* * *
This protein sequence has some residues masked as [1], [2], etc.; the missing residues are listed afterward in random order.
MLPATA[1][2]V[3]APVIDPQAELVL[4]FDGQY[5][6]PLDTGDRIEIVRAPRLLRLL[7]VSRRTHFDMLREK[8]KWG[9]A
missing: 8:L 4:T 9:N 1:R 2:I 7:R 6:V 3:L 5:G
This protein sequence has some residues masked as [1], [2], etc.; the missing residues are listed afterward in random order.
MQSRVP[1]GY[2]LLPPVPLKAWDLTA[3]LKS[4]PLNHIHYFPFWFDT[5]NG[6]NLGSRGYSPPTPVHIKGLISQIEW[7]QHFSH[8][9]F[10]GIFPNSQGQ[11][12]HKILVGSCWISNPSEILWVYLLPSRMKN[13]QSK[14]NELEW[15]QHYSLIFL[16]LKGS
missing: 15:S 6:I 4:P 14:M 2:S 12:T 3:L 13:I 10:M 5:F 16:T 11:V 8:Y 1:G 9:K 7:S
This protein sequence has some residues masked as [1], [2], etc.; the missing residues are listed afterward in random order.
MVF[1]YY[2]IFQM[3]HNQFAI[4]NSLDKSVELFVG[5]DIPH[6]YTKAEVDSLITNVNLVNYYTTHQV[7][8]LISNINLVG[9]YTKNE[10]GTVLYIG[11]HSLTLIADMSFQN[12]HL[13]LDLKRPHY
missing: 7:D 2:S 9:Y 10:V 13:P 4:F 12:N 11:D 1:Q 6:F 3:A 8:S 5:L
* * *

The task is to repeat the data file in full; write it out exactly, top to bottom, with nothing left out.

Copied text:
This protein sequence has some residues masked as [1], [2], etc.; the missing residues are listed afterward in random order.
MLPATA[1][2]V[3]APVIDPQAELVL[4]FDGQY[5][6]PLDTGDRIEIVRAPRLLRLL[7]VSRRTHFDMLREK[8]KWG[9]A
missing: 8:L 4:T 9:N 1:R 2:I 7:R 6:V 3:L 5:G
This protein sequence has some residues masked as [1], [2], etc.; the missing residues are listed afterward in random order.
MQSRVP[1]GY[2]LLPPVPLKAWDLTA[3]LKS[4]PLNHIHYFPFWFDT[5]NG[6]NLGSRGYSPPTPVHIKGLISQIEW[7]QHFSH[8][9]F[10]GIFPNSQGQ[11][12]HKILVGSCWISNPSEILWVYLLPSRMKN[13]QSK[14]NELEW[15]QHYSLIFL[16]LKGS
missing: 15:S 6:I 4:P 14:M 2:S 12:T 3:L 13:I 10:M 5:F 16:T 11:V 8:Y 1:G 9:K 7:S
This protein sequence has some residues masked as [1], [2], etc.; the missing residues are listed afterward in random order.
MVF[1]YY[2]IFQM[3]HNQFAI[4]NSLDKSVELFVG[5]DIPH[6]YTKAEVDSLITNVNLVNYYTTHQV[7][8]LISNINLVG[9]YTKNE[10]GTVLYIG[11]HSLTLIADMSFQN[12]HL[13]LDLKRPHY
missing: 7:D 2:S 9:Y 10:V 13:P 4:F 12:N 11:D 1:Q 6:F 3:A 8:S 5:L